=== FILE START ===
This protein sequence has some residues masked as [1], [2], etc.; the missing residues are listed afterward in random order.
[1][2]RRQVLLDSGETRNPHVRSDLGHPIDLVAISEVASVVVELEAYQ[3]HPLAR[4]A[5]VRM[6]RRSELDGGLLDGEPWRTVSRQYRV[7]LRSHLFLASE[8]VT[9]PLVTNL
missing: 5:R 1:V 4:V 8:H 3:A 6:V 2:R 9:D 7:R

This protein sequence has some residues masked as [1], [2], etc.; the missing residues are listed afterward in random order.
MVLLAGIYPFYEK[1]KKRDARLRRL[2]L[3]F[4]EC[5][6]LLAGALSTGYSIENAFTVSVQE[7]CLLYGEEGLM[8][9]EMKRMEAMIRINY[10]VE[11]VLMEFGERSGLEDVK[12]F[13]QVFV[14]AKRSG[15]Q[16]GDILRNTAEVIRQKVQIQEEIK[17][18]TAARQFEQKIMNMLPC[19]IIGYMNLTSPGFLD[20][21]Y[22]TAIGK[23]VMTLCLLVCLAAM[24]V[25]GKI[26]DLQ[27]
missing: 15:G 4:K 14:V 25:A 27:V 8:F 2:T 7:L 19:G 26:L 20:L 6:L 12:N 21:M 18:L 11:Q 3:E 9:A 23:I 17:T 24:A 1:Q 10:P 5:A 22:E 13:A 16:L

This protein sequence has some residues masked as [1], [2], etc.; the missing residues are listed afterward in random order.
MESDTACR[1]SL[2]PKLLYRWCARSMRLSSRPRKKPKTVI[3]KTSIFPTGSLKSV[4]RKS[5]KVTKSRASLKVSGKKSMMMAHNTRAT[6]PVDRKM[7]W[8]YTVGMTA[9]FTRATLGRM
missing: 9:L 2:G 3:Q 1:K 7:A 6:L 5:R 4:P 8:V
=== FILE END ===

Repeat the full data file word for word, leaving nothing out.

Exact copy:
This protein sequence has some residues masked as [1], [2], etc.; the missing residues are listed afterward in random order.
[1][2]RRQVLLDSGETRNPHVRSDLGHPIDLVAISEVASVVVELEAYQ[3]HPLAR[4]A[5]VRM[6]RRSELDGGLLDGEPWRTVSRQYRV[7]LRSHLFLASE[8]VT[9]PLVTNL
missing: 5:R 1:V 4:V 8:H 3:A 6:V 2:R 9:D 7:R

This protein sequence has some residues masked as [1], [2], etc.; the missing residues are listed afterward in random order.
MVLLAGIYPFYEK[1]KKRDARLRRL[2]L[3]F[4]EC[5][6]LLAGALSTGYSIENAFTVSVQE[7]CLLYGEEGLM[8][9]EMKRMEAMIRINY[10]VE[11]VLMEFGERSGLEDVK[12]F[13]QVFV[14]AKRSG[15]Q[16]GDILRNTAEVIRQKVQIQEEIK[17][18]TAARQFEQKIMNMLPC[19]IIGYMNLTSPGFLD[20][21]Y[22]TAIGK[23]VMTLCLLVCLAAM[24]V[25]GKI[26]DLQ[27]
missing: 15:G 4:K 14:V 25:A 27:V 8:F 2:T 7:L 19:G 26:L 20:L 6:L 12:N 21:M 18:L 11:Q 3:E 9:A 23:I 17:T 24:A 1:Q 10:P 5:A 22:E 13:A 16:L

This protein sequence has some residues masked as [1], [2], etc.; the missing residues are listed afterward in random order.
MESDTACR[1]SL[2]PKLLYRWCARSMRLSSRPRKKPKTVI[3]KTSIFPTGSLKSV[4]RKS[5]KVTKSRASLKVSGKKSMMMAHNTRAT[6]PVDRKM[7]W[8]YTVGMTA[9]FTRATLGRM
missing: 9:L 2:G 3:Q 1:K 7:A 6:L 5:R 4:P 8:V